With the exception of fritters and Easter cakes, the torrijas are the quintessential dessert of Holy Week. They are not new (far from it) and ahve been cheering stomach and accompanying a few glasses of wine in many Madrid taverns since the fourteenth century. It is estimated that between 8 and 10 million torrijas are consumed in Madrid each year, and even then it seemed little to us. Therefore, as faithful advocates of this dessert we will reveal some key suggestions as to where you can indulge without remorse. Enjoy!
Have you ever tried a torrija of Ibizan origin? If the answer is no, stay calm because the restaurant Sa Brisa is awaiting you. Located in full retirement and with a gastronomic offer marked by Mediterranean products, the place offers this traditional dessert but with the occasional Balearic nod. And how do you eat it? It is specifically accompanied with goat cheese, dried figs and almond ice cream. Original, right?
Located in the neighborhood of Malasaña, this tavern also celebrates the arrival of Holy Week by offering this most desired of desserts. This torrija, thick and juicy, is made following the traditional recipe but with a very special touch – caramelized butter with sugar. It is served in its own mixture with a touch of cinnamon, lemon foam and red berries. An authentic explosion of sweetness for the palate that will make you want ten more.
With 125 years of history behind it, this workshop, located at number 8 of the Puerta del Sol with more than 200 product references, among which the iconic Neapolitan cream and chocolate, truffles or cream pie with strawberries, La Mallorquina is one of those places that cannot be missing in any pastry ranking. Nor their torrijas. They are made following the original recipe of 1894, with artisan bread, dough and baked in the workshop. To begin, they bathe it in milk flavored with cinnamon and lemon, they are passed through beaten egg and then fried in oil. Once drained, they are covered with sugar and cinnamon and … ready to eat.
This cafe is an essential part of the cultural and social life of Madrid. And after its renovation, it became a gastronomic reference that has managed to conquer very diverse palates through traditional recipes such as bravas, croquetas, cocido or torrijas. One of the desserts, along with the broken chocolate cake, are the more demanded and more instagrameable desserts of the place. Normally, it is served caramelized, on rice with milk and a violet ice cream with flower included … Come on, impossible to resist.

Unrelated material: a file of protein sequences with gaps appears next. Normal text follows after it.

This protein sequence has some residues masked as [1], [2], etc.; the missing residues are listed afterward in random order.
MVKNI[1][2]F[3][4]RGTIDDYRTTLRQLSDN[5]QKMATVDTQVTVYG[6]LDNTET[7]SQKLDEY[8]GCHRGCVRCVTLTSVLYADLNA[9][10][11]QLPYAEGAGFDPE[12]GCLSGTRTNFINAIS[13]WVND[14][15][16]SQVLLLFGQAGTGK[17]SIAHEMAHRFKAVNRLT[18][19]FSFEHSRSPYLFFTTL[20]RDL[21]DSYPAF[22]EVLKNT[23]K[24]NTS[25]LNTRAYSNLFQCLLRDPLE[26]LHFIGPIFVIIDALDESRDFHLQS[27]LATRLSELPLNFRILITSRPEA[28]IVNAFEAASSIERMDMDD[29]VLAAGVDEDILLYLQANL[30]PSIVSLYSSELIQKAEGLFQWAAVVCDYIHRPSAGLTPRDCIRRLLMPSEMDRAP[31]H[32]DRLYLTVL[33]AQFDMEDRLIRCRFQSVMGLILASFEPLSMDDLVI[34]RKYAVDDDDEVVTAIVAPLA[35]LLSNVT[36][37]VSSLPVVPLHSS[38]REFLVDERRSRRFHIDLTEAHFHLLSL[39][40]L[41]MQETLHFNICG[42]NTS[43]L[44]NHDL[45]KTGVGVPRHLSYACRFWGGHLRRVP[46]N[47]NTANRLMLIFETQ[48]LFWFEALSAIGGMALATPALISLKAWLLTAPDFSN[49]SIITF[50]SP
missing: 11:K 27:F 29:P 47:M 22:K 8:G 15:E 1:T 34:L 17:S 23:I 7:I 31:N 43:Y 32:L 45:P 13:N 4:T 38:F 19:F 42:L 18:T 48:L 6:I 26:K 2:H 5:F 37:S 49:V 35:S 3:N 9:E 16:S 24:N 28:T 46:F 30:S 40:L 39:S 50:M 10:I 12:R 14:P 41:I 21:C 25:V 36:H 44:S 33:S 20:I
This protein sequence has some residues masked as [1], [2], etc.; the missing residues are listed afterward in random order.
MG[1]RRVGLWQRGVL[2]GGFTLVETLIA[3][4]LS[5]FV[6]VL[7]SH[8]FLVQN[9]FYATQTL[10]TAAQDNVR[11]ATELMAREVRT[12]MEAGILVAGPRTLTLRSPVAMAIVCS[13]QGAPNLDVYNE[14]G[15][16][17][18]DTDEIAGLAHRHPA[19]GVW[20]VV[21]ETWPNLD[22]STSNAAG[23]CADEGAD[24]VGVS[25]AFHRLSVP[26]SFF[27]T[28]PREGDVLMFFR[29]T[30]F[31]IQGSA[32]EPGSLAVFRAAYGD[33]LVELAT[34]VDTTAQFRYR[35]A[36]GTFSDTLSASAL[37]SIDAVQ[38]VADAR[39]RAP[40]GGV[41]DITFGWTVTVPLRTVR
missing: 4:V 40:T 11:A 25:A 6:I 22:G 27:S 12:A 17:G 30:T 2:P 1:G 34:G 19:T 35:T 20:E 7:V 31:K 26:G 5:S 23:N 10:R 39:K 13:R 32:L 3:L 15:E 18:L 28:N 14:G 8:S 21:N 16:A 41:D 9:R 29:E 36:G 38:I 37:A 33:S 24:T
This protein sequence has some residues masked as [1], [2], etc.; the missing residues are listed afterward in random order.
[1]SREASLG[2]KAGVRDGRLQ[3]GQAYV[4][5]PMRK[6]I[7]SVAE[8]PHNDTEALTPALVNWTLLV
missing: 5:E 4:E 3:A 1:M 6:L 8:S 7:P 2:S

“We start to prepare the torrijas on Lent Wednesday and we have them throughout Lent, Easter and a couple of weeks more”, explains José Fernández, Pastry Master of Nunos, about one of his best sellers . “We always aim for traditional flavors – flavors that remind us of childhood, but with today’s consumption habits we lower the levels of sugar and fat a lot “. And they elaborate with more than 30 varieties each season, and some of them with honey, tiramisu or toffee. “We are the dessert and what we are looking for is a little cloying product full of flavors,” he explains. This year, the collection is inspired by wine. The most characteristic flavors are that of champagne and vermouth. Pure originality.
Recently awarded for making the Best Torrija in the Madrid Community 2019 in the Traditionalcategory, the restaurant of the Hernández brothers is another one of those essential places where you always have to ask for dessert. Especially the Caramelized Torrija with salted caramel ice cream. An explosion of textures and flavors which will lift you to the sky. The key to their success? “We look for the contrast and pairing between the sweetness of the caramelization of the torrija with the salty accompaniment of the salty caramel ice cream. The most traditional part of the torrija is the mixture that my mother taught us since we were little: to soak the bread with milk, cream, farm eggs, sugar and vanilla. After soaking we give it our personal touch by caramelizing it instead of frying it. ” A delight only suitable for sinners.
Although many of you have read about it on Plateselector.com , the toasts of Montes de Galicia deserve special mention in this gourmet journey. Unlike traditional, they are made with nothing more and nothing less than Bayleis and biscuit ice cream. Yes, they are sweet. So sweet. But those who enjoy that liqueur flavor find this to be the perfect dessert. Do you want to try experimenting at home? Well, here are the steps:
- Mix the milk, the Bayleis, the pomace cream and the cinnamon to make the infusion and boil for about 10 minutes (it is to the taste of the cook to add a bit of sugar or not in this step).
- Once the ingredients are boiled and the infusion is made, place it in a deep dish. Then soak the bread slice a total of 40 minutes, 20 minutes on one side, 20 minutes on the other.
- After 40 minutes, and once the bread is soaked and impregnated with flavor, remove it and coat it with the beaten egg.
- Then fry the torrija with hot oil. Once it is brown on one side, turn it over so that it browns on the other.
- Add the brown sugar.
- Present with cookie ice cream
Croissant bread, milk, ginger, yuzu skin and tonka bean are some of the ingredients with which the chef Hugo Muñoz and Mariano Barrero prepare this particular version of the torrija in the Umo restaurant. A recipe that fuses Spanish and Japanese cuisine and that, as with its mouth-watering cheese cake, raises passions in anyone who tries it. The best part? You can find this typical Easter dessert in the menu on a continuous basis.
Text: Ana María Clemente
Photos: Cedidas por los restaurantes